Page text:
The Book of the Prophet Amos 6:1a, 4-7

The first Letter of St. Paul to Timothy 6:11-16

The holy Gospel according to Luke 16:19-31


Have you ever seen someone standing for the proclamation of the Gospel not even cover his mouth as he yawns and then stares off into space as the reading goes on?  He’ll say, Praise to you, Lord Jesus Christ with the rest of the Assembly and then sit for the preaching.  I always wonder what such a one has heard.  Did any of the words penetrate his consciousness, or was he trying to remember who won the football game?  If we, like the yawner, allow ourselves to drift off, we are not going to hear the Gospel either, or be confronted by it, much less converted by the Word of the Lord.  Perhaps the Assembly instinctively shields itself, lest they, like many in the first audience become angry by what Jesus is saying, the values he confronts.  We shouldn’t forget that Jesus’ story telling so infuriated the establishment that they wanted him dead.  Kill him rather than be changed by him.

The thing is, it is okay to be upset by what you hear as long as you don’t stop there.  Focus on what upsets you.  That will tell you to what you have to die in order to follow Jesus more closely.  Remember, the walk of faith is a life-long conversion process that began at Baptism and won’t be finished until you breathe forth your spirit in peace.  So hang on.  This Sunday could be a rough ride.

The first reading from the Prophet Amos is directed toward the complacent in Zion or Seattle, or Chicago, or New York City or anywhere else the faithful gather.  Complacency is an interesting word.  My dictionary defines it as self-satisfaction especially when accompanied by unawareness of actual dangers or deficiencies.  Amos addresses those among God’s chosen people who have made it, as we would say today, the elite, the first tier of society.  Never having been on that rung, can I breathe a sigh of relief and watch others squirm?  Probably not.  The elite are the ones who are able to partake of the best that life can offer – the finest meats and wines and surround themselves with the best furnishings that money can by.  They can be artsy and pretentious.  There is nothing particularly sinful about what they are doing.  They might even be thanking God all the while for the good fortune that is theirs, thinking of it all a signs of God’s favor.  Notice that some of what they feast upon ought to be given to God in the temple sacrifice.  (Our tithing applies here.)  Aside from that dereliction, there isn’t anything blatantly sinful in what the wealthy are doing.  So what is it that Amos wants the complacent in Zion to hear in his prophetic message?  That’s the same as asking what God wants the people to hear, by the way.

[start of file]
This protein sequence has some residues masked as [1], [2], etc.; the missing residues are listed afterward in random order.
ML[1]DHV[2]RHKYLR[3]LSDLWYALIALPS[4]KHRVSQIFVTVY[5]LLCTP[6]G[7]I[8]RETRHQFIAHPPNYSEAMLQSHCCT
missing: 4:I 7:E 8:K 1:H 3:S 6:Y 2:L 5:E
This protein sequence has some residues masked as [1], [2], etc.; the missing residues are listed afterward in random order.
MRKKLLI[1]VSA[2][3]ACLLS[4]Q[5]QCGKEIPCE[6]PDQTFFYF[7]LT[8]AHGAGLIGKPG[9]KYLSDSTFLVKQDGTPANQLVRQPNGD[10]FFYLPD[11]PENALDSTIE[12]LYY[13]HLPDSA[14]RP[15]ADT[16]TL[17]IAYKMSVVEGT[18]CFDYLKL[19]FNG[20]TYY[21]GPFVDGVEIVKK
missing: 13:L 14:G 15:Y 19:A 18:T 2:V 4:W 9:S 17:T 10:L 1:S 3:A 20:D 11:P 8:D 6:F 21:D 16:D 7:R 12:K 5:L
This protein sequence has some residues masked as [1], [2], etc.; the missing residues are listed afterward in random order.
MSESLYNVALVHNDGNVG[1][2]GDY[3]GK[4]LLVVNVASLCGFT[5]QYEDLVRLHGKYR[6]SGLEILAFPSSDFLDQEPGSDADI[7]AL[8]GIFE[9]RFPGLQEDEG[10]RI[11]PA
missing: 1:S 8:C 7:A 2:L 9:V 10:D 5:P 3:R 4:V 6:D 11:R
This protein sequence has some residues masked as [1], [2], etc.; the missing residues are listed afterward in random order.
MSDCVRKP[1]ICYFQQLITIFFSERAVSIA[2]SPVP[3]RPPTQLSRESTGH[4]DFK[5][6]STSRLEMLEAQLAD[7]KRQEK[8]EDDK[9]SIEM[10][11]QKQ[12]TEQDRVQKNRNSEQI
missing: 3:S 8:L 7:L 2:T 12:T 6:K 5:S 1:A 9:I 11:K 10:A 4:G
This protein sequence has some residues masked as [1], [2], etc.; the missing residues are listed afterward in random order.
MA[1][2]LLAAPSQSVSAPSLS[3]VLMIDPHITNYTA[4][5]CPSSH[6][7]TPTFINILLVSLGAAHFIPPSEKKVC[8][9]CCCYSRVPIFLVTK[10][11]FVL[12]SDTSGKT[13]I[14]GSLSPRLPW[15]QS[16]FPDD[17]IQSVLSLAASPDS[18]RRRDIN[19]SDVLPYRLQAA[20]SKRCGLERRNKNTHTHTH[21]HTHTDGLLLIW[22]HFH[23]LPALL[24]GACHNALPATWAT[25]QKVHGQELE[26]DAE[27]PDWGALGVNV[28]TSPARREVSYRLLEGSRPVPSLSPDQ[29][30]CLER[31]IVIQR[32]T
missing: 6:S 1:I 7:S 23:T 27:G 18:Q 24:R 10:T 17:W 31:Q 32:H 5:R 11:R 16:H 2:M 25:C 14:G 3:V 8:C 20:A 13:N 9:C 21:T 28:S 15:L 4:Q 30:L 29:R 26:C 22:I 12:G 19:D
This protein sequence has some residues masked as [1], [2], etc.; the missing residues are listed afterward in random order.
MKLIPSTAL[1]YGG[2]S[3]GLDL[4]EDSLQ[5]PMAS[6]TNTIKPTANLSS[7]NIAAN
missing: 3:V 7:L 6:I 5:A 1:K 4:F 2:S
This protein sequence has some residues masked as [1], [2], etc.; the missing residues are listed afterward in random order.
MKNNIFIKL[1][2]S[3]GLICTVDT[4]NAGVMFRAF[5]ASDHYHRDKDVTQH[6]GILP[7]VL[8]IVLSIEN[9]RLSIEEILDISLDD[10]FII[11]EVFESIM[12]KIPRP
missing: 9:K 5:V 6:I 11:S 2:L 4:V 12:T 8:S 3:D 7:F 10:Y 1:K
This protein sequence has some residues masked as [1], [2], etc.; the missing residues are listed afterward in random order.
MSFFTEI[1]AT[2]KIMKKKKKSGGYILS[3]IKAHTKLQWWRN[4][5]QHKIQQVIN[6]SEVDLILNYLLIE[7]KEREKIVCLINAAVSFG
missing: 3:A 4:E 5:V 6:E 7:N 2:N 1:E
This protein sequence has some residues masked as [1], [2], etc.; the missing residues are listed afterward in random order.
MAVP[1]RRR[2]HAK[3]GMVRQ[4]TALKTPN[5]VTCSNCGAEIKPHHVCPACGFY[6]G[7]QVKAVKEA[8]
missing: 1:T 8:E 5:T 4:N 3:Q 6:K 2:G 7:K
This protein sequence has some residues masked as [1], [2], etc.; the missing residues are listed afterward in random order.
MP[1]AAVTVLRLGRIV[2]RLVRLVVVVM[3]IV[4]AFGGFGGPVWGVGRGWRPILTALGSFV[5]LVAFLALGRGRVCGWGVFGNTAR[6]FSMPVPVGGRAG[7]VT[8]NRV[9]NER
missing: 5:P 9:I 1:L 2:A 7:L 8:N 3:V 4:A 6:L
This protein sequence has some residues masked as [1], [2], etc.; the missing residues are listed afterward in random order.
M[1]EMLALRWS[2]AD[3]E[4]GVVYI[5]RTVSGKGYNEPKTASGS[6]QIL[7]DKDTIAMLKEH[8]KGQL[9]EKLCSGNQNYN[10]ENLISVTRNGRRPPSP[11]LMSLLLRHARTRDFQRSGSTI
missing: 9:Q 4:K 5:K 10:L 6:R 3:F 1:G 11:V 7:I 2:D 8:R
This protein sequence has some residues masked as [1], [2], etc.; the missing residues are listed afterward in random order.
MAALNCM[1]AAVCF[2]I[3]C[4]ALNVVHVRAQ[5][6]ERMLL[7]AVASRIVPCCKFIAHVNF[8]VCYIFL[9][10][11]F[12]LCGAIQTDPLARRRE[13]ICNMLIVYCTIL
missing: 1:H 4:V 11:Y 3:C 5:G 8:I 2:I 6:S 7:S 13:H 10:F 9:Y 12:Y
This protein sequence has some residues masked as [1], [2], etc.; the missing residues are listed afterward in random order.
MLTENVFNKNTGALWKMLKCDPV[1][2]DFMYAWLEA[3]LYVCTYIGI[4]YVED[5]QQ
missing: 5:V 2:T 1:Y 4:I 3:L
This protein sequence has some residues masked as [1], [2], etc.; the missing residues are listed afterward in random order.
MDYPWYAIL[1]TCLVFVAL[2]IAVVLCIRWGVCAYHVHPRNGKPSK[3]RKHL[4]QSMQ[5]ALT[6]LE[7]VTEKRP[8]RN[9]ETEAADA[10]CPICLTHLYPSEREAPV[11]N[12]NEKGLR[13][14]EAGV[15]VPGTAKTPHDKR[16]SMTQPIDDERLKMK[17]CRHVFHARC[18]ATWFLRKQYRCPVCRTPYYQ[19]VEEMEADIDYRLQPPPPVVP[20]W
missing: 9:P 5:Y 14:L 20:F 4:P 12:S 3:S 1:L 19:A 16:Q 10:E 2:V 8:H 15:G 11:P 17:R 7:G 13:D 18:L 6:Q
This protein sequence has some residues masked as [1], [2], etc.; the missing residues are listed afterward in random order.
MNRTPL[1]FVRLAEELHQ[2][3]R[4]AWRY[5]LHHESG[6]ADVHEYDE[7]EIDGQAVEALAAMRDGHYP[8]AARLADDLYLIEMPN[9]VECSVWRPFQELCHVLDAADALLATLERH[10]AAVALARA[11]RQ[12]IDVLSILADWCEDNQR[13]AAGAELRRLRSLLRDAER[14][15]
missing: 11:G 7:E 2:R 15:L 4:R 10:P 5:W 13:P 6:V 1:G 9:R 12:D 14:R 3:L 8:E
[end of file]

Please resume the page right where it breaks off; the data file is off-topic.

Think of the two great commandments in The Law.  Love God with your entire being.  Love your neighbor as you love yourself.  Jesus linked the two commandments and made them one, making it impossible to fulfill one without fulfilling the other.  Now we see what Amos is announcing.  This people with all their indulgencing in lavishness are not made ill by the collapse of Joseph!  Here, Joseph represents all of the people, especially the poor, the widows and the orphans who are supposed to be the objects of their special care.  The rich, in effect, separate the love of God from the love of neighbor, fulfilling one while ignoring the other.  Amos decries the self-indulgence by the wealthy that will bring about the collapse of the nation.  The warning?  The rich will be the first to be led off in exile when the nation topples.  If they are the first, they will be enslaved even before their poor counterparts are led away.  It has been shown historically that Israel was strongest when the people were most committed to living The Law as God’s people.  The nation was weakened when the people became fascinated by the gods of the Gentiles and abandoned The Law.  The people became complacent, unaware of actual dangers and deficiencies.

In the Gospel, Jesus tells the story of a rich man, Dives, who with his family feasted sumptuously every day.  He was probably unaware of the physical hazards that came along with that kind of habitual diet.  Those were the days when full figured women and overweight men were signs of prosperity and material success.  It is clear that he was also blind to the moral deficiencies of his lifestyle.

Most often when people hear this parable they assume all kinds of evils in the man’s life.  Read that in, if you will, but there is nothing in the text that would indicate licentiousness.  The only evil Jesus cites in the parable is that the man ignored Lazarus, didn’t even see the beggar at his doorpost.